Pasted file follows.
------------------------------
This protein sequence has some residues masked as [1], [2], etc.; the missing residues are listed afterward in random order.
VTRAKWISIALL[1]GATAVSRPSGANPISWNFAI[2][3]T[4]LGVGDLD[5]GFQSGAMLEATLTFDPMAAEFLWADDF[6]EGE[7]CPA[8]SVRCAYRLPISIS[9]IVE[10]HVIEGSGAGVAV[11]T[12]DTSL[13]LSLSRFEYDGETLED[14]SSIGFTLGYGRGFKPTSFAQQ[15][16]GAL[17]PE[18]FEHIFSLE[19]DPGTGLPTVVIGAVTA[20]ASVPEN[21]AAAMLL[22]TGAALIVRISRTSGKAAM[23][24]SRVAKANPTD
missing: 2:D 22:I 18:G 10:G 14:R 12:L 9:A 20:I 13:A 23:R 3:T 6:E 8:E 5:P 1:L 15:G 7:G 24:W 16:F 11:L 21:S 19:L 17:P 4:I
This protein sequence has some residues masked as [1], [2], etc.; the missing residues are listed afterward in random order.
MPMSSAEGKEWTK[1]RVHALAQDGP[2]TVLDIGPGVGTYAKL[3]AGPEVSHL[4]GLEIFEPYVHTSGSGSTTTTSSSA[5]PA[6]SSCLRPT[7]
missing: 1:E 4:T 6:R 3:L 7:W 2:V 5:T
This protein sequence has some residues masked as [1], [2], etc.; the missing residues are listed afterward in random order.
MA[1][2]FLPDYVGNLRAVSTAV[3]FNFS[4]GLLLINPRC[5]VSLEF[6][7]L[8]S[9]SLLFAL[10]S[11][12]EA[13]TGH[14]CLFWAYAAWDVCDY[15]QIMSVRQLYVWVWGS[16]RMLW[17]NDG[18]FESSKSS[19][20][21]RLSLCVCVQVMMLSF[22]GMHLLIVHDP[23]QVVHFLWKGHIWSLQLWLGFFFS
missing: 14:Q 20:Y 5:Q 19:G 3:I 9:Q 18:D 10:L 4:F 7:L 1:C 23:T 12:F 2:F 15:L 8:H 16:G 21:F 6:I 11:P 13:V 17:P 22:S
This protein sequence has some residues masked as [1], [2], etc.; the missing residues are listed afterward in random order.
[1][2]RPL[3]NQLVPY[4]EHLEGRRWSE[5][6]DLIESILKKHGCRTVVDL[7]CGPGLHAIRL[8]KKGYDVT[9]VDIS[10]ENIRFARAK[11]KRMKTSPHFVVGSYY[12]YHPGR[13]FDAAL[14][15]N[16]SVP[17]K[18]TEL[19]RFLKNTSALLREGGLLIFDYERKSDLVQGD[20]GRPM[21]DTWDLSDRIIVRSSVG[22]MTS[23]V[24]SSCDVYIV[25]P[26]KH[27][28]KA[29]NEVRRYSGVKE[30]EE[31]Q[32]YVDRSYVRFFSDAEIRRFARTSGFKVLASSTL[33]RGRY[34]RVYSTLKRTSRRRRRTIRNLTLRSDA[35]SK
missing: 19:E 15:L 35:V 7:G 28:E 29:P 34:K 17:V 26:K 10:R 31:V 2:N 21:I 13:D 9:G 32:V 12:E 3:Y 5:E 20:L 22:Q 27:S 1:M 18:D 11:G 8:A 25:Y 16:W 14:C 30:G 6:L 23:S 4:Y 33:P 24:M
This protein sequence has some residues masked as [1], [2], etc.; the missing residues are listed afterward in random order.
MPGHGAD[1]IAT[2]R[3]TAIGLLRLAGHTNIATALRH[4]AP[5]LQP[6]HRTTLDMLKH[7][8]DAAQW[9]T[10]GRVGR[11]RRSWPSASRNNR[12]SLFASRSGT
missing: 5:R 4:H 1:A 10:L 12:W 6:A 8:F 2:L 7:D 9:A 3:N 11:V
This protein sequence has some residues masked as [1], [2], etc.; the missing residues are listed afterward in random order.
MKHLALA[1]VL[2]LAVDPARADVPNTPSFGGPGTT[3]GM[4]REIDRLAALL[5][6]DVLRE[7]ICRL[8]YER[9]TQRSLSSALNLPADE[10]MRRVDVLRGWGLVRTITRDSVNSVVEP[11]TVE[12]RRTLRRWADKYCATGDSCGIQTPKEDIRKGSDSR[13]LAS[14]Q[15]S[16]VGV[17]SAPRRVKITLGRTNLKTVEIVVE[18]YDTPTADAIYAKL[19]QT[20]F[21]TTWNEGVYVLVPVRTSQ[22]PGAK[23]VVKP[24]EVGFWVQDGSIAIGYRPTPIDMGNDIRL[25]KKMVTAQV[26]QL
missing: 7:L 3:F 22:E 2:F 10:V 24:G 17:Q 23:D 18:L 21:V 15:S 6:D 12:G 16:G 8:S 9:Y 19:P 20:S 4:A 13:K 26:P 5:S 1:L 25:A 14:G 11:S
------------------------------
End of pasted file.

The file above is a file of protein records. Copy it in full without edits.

This protein sequence has some residues masked as [1], [2], etc.; the missing residues are listed afterward in random order.
VTRAKWISIALL[1]GATAVSRPSGANPISWNFAI[2][3]T[4]LGVGDLD[5]GFQSGAMLEATLTFDPMAAEFLWADDF[6]EGE[7]CPA[8]SVRCAYRLPISIS[9]IVE[10]HVIEGSGAGVAV[11]T[12]DTSL[13]LSLSRFEYDGETLED[14]SSIGFTLGYGRGFKPTSFAQQ[15][16]GAL[17]PE[18]FEHIFSLE[19]DPGTGLPTVVIGAVTA[20]ASVPEN[21]AAAMLL[22]TGAALIVRISRTSGKAAM[23][24]SRVAKANPTD
missing: 2:D 22:I 18:G 10:G 14:R 12:L 9:A 20:I 13:A 23:R 3:T 6:E 8:E 5:P 1:L 15:G 7:G 24:W 16:F 11:L 21:S 19:L 17:P 4:I
This protein sequence has some residues masked as [1], [2], etc.; the missing residues are listed afterward in random order.
MPMSSAEGKEWTK[1]RVHALAQDGP[2]TVLDIGPGVGTYAKL[3]AGPEVSHL[4]GLEIFEPYVHTSGSGSTTTTSSSA[5]PA[6]SSCLRPT[7]
missing: 1:E 4:T 6:R 3:L 7:W 2:V 5:T
This protein sequence has some residues masked as [1], [2], etc.; the missing residues are listed afterward in random order.
MA[1][2]FLPDYVGNLRAVSTAV[3]FNFS[4]GLLLINPRC[5]VSLEF[6][7]L[8]S[9]SLLFAL[10]S[11][12]EA[13]TGH[14]CLFWAYAAWDVCDY[15]QIMSVRQLYVWVWGS[16]RMLW[17]NDG[18]FESSKSS[19][20][21]RLSLCVCVQVMMLSF[22]GMHLLIVHDP[23]QVVHFLWKGHIWSLQLWLGFFFS
missing: 14:Q 20:Y 5:Q 19:G 3:I 9:Q 18:D 10:L 4:F 7:L 1:C 23:T 12:F 2:F 15:L 8:H 16:G 21:F 6:I 11:P 13:V 17:P 22:S
This protein sequence has some residues masked as [1], [2], etc.; the missing residues are listed afterward in random order.
[1][2]RPL[3]NQLVPY[4]EHLEGRRWSE[5][6]DLIESILKKHGCRTVVDL[7]CGPGLHAIRL[8]KKGYDVT[9]VDIS[10]ENIRFARAK[11]KRMKTSPHFVVGSYY[12]YHPGR[13]FDAAL[14][15]N[16]SVP[17]K[18]TEL[19]RFLKNTSALLREGGLLIFDYERKSDLVQGD[20]GRPM[21]DTWDLSDRIIVRSSVG[22]MTS[23]V[24]SSCDVYIV[25]P[26]KH[27][28]KA[29]NEVRRYSGVKE[30]EE[31]Q[32]YVDRSYVRFFSDAEIRRFARTSGFKVLASSTL[33]RGRY[34]RVYSTLKRTSRRRRRTIRNLTLRSDA[35]SK
missing: 19:E 15:L 35:V 7:G 28:E 29:P 34:K 17:V 26:K 10:R 31:V 2:N 21:I 13:D 9:G 32:V 12:E 3:Y 5:E 20:L 22:Q 27:S 1:M 18:D 11:G 8:A 25:Y 16:W 14:C 30:G 6:L 23:S 4:Y 33:P 24:M
This protein sequence has some residues masked as [1], [2], etc.; the missing residues are listed afterward in random order.
MPGHGAD[1]IAT[2]R[3]TAIGLLRLAGHTNIATALRH[4]AP[5]LQP[6]HRTTLDMLKH[7][8]DAAQW[9]T[10]GRVGR[11]RRSWPSASRNNR[12]SLFASRSGT
missing: 5:R 4:H 1:A 10:L 12:W 6:A 8:F 2:L 7:D 9:A 3:N 11:V
This protein sequence has some residues masked as [1], [2], etc.; the missing residues are listed afterward in random order.
MKHLALA[1]VL[2]LAVDPARADVPNTPSFGGPGTT[3]GM[4]REIDRLAALL[5][6]DVLRE[7]ICRL[8]YER[9]TQRSLSSALNLPADE[10]MRRVDVLRGWGLVRTITRDSVNSVVEP[11]TVE[12]RRTLRRWADKYCATGDSCGIQTPKEDIRKGSDSR[13]LAS[14]Q[15]S[16]VGV[17]SAPRRVKITLGRTNLKTVEIVVE[18]YDTPTADAIYAKL[19]QT[20]F[21]TTWNEGVYVLVPVRTSQ[22]PGAK[23]VVKP[24]EVGFWVQDGSIAIGYRPTPIDMGNDIRL[25]KKMVTAQV[26]QL
missing: 7:L 3:F 22:E 2:F 10:V 24:G 17:Q 23:D 18:L 21:V 15:S 6:D 12:G 16:G 8:S 9:Y 19:P 20:S 4:A 13:K 26:P 5:S 1:L 25:A 14:G 11:S